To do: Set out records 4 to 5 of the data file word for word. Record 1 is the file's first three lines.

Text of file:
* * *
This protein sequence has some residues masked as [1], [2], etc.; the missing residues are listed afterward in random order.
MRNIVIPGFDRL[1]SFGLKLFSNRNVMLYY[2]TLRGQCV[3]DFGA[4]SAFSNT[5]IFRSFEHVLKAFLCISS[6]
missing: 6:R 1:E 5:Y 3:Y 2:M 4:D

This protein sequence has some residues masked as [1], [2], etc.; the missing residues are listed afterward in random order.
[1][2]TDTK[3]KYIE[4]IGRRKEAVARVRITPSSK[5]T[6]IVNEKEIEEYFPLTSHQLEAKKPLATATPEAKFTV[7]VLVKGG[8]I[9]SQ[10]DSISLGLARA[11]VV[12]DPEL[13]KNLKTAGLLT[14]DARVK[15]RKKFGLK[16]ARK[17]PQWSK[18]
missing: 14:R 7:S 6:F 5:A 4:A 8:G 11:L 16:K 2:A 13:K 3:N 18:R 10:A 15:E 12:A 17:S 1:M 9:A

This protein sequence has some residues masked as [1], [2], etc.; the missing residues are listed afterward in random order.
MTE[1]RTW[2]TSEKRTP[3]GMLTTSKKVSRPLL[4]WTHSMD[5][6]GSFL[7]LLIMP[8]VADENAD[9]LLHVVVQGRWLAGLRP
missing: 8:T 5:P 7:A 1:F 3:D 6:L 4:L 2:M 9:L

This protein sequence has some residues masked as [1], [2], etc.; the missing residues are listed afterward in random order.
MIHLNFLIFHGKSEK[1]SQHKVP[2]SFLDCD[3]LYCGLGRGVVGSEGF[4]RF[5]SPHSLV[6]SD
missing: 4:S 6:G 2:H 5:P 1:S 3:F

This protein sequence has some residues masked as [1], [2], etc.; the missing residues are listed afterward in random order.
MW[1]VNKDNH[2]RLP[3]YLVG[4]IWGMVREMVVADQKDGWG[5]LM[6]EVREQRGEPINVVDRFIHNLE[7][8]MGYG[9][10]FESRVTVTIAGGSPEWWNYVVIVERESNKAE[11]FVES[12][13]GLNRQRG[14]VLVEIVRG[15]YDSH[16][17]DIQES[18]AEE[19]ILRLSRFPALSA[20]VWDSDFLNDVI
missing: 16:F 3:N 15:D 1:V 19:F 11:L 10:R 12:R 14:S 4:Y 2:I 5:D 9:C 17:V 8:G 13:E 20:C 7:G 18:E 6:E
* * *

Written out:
This protein sequence has some residues masked as [1], [2], etc.; the missing residues are listed afterward in random order.
MIHLNFLIFHGKSEK[1]SQHKVP[2]SFLDCD[3]LYCGLGRGVVGSEGF[4]RF[5]SPHSLV[6]SD
missing: 4:S 6:G 2:H 5:P 1:S 3:F

This protein sequence has some residues masked as [1], [2], etc.; the missing residues are listed afterward in random order.
MW[1]VNKDNH[2]RLP[3]YLVG[4]IWGMVREMVVADQKDGWG[5]LM[6]EVREQRGEPINVVDRFIHNLE[7][8]MGYG[9][10]FESRVTVTIAGGSPEWWNYVVIVERESNKAE[11]FVES[12][13]GLNRQRG[14]VLVEIVRG[15]YDSH[16][17]DIQES[18]AEE[19]ILRLSRFPALSA[20]VWDSDFLNDVI
missing: 16:F 3:N 15:D 1:V 19:F 11:L 10:R 12:R 14:S 4:Y 2:I 5:D 9:C 17:V 8:G 13:E 20:C 7:G 18:E 6:E